Warmest Regards,
EP

thanks nadia. i was at a church this evening that was, how can i say, oppressively inclusive? and happy mother's day!
cara

Great Sermon.

WOW.
Really really really amazing. Thank you, for giving voice to beautiful otherness that actually, upon further inspection, is just us if we give way to it. Like EP, I will be chewing on this for a while.

Very good. I'm a little envious that you can be so open about the connection between the kingdom being open to eunuchs and gays and lesbians. Here in Iowa, I tread a little more lightly - I also preached on this text and just have to pray that the Spirit will open some to see the connection - council tonight wants to put something in our CONSTITUTION about marriage being between a man and a woman. I think once they find out they will have to change their entire constitution to match the model to do that it will put the kabash on that but we will see...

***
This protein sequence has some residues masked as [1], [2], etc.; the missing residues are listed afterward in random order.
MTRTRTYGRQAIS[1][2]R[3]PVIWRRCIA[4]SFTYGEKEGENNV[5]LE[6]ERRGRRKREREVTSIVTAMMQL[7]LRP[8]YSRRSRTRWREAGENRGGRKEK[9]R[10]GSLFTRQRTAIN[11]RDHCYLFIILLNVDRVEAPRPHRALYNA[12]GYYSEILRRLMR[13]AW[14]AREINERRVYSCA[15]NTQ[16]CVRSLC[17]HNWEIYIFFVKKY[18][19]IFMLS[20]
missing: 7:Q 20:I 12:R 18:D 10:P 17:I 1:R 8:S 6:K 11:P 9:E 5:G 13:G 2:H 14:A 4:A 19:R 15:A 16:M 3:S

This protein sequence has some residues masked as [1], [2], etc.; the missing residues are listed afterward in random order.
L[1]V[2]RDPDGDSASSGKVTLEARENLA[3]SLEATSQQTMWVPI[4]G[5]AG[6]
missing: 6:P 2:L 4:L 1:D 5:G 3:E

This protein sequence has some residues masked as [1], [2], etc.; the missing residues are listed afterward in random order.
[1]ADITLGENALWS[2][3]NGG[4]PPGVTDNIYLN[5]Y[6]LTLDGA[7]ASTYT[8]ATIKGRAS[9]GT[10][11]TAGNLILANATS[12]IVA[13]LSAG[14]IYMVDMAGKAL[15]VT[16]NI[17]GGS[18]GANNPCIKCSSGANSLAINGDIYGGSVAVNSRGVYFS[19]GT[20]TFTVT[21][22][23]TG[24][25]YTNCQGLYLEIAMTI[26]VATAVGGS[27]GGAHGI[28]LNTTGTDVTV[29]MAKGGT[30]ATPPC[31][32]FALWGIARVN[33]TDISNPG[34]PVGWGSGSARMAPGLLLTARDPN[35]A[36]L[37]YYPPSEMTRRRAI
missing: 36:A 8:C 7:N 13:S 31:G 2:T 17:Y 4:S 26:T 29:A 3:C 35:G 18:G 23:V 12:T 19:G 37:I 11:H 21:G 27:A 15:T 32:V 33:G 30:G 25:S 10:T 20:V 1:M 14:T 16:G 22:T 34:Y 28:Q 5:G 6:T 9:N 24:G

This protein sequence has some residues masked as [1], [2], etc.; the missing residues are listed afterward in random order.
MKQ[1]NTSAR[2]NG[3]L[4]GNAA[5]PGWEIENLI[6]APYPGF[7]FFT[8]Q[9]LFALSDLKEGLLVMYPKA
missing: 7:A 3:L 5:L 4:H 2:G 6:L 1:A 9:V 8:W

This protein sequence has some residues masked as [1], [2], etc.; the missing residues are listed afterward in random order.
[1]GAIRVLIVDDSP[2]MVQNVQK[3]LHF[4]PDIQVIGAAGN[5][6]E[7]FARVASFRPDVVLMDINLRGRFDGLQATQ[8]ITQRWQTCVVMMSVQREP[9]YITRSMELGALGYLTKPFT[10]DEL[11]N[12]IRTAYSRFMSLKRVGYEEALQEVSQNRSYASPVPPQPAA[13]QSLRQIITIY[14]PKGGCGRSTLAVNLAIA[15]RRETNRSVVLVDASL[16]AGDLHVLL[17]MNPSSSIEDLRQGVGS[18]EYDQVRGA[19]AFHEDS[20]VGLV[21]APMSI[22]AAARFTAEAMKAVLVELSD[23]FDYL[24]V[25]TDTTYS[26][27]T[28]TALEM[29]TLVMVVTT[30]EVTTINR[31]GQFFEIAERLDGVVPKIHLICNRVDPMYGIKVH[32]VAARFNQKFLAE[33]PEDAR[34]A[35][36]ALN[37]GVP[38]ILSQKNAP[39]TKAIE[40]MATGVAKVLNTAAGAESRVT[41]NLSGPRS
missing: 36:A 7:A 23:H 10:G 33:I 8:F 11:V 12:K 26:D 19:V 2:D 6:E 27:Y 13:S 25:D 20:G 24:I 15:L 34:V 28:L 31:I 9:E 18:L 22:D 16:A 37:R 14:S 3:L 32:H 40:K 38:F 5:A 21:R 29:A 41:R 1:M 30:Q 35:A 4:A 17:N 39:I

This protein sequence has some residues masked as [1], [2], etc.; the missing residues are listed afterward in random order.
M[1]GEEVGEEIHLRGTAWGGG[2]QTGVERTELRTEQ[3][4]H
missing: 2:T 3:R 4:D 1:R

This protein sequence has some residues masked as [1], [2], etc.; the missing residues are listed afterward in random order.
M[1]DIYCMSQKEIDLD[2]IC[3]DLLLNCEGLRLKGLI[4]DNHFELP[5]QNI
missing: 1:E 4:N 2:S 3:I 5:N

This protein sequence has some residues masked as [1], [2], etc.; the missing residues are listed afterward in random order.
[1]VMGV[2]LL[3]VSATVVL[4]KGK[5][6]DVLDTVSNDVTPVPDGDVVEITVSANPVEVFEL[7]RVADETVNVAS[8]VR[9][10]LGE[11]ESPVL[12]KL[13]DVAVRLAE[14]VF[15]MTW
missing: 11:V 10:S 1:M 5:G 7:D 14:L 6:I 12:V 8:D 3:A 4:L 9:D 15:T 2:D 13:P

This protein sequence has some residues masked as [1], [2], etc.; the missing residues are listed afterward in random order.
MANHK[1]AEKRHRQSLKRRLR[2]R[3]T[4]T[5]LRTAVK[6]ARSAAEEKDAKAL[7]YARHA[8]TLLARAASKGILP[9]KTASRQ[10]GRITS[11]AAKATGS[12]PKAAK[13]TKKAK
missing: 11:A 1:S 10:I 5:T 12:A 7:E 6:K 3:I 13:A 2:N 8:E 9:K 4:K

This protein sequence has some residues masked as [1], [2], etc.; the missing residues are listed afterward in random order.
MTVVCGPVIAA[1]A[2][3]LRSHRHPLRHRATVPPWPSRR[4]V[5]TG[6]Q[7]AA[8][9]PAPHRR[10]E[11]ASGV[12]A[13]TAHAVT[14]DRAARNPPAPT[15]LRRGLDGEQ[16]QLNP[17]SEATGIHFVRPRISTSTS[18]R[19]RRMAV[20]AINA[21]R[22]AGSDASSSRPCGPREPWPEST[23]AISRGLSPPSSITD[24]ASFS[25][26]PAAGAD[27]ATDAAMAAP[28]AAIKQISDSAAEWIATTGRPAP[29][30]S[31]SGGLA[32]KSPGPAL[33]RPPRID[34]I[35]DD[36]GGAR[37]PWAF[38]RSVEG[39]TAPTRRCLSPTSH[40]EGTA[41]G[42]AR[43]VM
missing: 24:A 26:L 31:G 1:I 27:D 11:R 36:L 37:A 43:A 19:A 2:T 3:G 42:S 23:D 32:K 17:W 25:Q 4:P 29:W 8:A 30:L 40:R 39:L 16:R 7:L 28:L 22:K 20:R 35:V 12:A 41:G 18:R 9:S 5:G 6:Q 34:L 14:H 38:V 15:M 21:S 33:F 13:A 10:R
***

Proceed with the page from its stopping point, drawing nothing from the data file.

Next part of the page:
Excellent! Love the connection to Communion.

This is fantastic. Thank you.

Great job with this Nadia. It's one of my favorite texts to preach on in a variety of contexts because of that very, "We are evangelized as we evangelize" aspect.

As a missiologically oriented theologian, this text fulfills the Great Commission far more than any other scriptural text. And far more than triumphantalistic interpretations of Christian (European) expansionism that didn't even begin to become fashionable or widely thought in Christianity until the European colonial project was well underway.

Instead, it reflects the foundation of earlier ideas of mission whereby the missionary is a receiver of the gospel and a merely a participant in grace that already exists "out there" in God's world.